Omega-3 fatty acids may not benefit thinking skills, say scientists who looked at how the cognitive abilities of older women declined over nearly seven years.
The scientists looked at 2,157 women ages 65 to 80 who were taking part in the Women’s Health Initiative trials studying hormone therapy. The women took annual tests of their memory and thinking skills in seven areas, including visual memory, fine motor speed and spatial ability. Blood tests measured the levels of omega-3s in the women’s blood.
There was no difference in how fast their cognitive skills declined based on whether they had high or low levels of omega-3s, the scientists reported this week online in the journal Neurology.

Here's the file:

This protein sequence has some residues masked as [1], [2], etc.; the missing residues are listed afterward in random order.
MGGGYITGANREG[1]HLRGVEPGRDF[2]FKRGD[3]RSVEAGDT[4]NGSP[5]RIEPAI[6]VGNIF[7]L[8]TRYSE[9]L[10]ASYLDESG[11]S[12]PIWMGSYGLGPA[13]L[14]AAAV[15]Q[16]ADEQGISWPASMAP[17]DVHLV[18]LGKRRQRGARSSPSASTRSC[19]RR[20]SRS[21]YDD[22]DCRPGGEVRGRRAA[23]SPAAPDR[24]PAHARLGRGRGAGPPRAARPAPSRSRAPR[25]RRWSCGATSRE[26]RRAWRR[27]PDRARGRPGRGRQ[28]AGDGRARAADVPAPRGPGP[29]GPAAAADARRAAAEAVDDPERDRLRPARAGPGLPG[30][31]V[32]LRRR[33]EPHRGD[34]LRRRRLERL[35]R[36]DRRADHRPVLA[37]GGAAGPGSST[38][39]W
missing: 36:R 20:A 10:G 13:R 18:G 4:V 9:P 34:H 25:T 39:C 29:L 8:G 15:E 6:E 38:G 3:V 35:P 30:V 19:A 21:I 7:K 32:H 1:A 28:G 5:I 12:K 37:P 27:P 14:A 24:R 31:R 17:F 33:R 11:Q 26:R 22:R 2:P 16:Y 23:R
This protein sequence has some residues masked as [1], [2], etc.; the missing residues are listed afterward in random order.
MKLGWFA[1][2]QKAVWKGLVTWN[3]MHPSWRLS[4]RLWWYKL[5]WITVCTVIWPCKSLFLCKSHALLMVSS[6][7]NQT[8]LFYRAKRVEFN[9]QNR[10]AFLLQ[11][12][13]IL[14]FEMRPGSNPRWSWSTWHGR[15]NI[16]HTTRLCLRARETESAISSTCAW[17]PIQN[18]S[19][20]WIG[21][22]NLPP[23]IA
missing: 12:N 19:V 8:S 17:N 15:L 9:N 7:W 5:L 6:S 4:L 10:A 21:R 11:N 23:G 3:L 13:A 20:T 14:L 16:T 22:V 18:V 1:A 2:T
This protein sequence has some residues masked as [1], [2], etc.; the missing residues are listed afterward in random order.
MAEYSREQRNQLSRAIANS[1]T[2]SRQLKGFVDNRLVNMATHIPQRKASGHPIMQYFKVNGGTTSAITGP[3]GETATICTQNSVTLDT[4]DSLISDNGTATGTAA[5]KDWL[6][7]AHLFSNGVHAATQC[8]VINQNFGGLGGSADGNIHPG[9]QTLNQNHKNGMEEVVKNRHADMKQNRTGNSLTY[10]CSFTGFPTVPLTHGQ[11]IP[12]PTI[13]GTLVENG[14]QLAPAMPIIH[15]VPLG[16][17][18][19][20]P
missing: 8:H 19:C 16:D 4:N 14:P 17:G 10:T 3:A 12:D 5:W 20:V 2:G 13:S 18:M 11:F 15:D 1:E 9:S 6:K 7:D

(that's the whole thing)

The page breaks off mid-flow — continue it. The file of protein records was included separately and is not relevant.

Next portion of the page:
Omega-3 fatty acids are found in nuts and in fish such as salmon. There was speculation that omega-3s could help slow cognitive decline.
But the lead researcher said people should not change their diets based on this study.
“Researchers continue to study the relationship between omega-3s and the health of the heart, blood vessels and brain. We know that fish and nuts can be healthy alternatives to red meat and full-fat dairy products, which are high in saturated fats,” Eric Ammann of the University of Iowa and one of the authors of the study said in a statement.
Scientists know that the rate of cognitive decline as people age can vary widely from person to person, and so there are efforts underway to try to determine what factors — exercise, diet or social support, for instance — might be modified to slow the decline.
— Mary MacVean, Los Angeles Times